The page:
Eating fiber can help insomnia patients: study
Boosting the well established conviction that there is a direct correlation between certain foods and a better sleep; a new study suggested that increasing intake of fiber can ensure a sound sleep at night.
A team of researchers led by Columbia University’s Marie-Pierre St-Onge found in the study that a higher fiber intake paves way for more time spent in a dreamless deep stage of sleep, which is also known as slow-wave sleep.
The researchers said they were very surprised to learn that even one day of greater intake of fat and lower fiber could significantly influence slow-wave sleep.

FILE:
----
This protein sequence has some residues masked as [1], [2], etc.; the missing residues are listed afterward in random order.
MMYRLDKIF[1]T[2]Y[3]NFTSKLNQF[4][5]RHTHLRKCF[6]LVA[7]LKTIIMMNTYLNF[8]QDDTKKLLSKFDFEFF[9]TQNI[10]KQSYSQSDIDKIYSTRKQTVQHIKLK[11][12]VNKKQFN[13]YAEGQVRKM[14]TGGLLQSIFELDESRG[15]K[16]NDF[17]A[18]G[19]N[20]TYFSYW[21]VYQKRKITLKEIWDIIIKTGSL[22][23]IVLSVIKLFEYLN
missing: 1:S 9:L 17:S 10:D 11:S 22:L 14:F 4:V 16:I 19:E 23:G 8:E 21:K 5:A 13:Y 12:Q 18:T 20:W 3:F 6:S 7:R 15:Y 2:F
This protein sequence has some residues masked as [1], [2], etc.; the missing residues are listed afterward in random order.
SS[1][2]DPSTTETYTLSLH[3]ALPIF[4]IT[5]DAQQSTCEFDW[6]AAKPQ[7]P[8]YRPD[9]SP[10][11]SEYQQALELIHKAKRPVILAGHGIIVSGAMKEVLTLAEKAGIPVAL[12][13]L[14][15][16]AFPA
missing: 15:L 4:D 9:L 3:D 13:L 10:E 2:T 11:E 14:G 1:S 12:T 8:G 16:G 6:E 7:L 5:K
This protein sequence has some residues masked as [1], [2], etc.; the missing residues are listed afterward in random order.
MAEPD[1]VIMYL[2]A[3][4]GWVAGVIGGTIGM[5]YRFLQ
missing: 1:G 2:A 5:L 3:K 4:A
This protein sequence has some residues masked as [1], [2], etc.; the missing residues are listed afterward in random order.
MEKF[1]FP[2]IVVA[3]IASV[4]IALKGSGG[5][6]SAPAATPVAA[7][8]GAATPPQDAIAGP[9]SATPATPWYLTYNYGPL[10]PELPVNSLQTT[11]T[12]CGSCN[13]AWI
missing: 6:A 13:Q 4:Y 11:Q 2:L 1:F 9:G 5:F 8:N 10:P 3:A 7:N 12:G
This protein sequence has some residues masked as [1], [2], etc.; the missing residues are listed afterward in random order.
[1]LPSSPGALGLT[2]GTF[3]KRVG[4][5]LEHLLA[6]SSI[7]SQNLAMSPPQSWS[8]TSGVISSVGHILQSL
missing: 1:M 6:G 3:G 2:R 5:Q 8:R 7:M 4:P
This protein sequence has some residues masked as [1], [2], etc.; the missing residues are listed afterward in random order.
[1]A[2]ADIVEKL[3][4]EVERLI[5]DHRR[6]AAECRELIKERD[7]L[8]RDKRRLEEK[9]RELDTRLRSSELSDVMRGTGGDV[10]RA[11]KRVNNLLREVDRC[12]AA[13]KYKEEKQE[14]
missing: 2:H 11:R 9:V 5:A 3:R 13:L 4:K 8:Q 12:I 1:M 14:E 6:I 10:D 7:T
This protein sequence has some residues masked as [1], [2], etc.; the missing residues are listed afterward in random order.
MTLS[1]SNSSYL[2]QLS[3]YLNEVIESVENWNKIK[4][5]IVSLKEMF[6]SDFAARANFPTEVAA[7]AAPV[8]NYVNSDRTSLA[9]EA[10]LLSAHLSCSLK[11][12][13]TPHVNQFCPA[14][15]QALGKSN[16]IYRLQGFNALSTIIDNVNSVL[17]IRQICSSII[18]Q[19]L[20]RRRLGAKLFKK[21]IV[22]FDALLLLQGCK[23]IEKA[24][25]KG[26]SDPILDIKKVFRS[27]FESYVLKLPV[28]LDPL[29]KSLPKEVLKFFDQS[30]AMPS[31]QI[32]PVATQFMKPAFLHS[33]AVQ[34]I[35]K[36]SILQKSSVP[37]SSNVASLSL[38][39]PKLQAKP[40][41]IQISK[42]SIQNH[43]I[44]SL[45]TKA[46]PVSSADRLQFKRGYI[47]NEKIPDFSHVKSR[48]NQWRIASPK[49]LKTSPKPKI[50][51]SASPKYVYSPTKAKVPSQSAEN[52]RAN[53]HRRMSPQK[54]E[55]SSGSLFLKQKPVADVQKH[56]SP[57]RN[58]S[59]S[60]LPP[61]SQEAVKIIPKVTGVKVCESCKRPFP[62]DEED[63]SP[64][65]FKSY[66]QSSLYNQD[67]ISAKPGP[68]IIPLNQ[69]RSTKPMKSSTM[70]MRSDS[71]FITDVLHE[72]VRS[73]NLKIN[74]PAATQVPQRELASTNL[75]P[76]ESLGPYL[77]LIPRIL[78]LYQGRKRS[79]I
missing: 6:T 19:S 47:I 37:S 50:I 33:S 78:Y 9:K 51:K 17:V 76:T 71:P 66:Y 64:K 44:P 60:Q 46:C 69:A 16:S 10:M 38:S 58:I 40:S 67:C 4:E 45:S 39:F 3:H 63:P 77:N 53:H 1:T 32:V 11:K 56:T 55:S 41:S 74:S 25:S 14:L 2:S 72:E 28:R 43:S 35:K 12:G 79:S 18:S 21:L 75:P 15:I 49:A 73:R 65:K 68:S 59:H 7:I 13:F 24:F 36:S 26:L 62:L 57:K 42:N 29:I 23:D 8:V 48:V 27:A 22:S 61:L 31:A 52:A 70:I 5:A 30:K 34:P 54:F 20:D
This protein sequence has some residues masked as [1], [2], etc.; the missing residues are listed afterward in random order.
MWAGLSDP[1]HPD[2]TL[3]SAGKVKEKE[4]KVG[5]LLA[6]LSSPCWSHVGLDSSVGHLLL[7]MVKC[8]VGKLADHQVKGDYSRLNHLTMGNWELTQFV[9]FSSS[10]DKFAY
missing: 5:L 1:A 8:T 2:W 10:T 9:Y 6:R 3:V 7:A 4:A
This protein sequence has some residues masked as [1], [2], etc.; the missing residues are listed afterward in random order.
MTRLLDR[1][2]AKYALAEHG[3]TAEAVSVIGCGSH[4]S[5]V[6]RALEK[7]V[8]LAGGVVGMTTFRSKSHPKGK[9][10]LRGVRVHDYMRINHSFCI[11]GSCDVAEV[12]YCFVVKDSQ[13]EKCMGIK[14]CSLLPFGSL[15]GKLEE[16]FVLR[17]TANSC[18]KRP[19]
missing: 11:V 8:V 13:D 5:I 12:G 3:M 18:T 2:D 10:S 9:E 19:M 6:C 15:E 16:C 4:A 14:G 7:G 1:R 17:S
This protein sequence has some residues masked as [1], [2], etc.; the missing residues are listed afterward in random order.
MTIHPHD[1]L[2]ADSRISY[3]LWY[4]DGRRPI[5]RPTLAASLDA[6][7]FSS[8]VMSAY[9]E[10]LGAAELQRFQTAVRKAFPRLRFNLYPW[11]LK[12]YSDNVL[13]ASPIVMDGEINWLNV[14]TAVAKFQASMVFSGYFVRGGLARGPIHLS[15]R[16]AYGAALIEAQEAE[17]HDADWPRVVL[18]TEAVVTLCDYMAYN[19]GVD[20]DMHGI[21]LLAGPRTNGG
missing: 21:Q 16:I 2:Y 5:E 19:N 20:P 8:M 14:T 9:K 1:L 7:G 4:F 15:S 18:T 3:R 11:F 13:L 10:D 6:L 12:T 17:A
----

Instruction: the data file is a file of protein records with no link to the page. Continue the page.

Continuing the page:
Principal investigator St-Onge, who is an assistant professor in the department of medicine & Institute of Human Nutrition at Columbia University Medical Center, said, “Our main finding was that diet quality influenced sleep quality.”
However, Fiber-rich foods but not essentially for their fiber content alone, such as tart cherries, and chickpeas containing vitamin B6 can assist in providing sound sleep.
The findings of the study were detailed in the January edition of the Journal of Clinical Sleep Medicine, which focuses on the human aspects of sleep and integrates various disciplines that are involved in sleep medicine, such as neurology and clinical neurophysiology.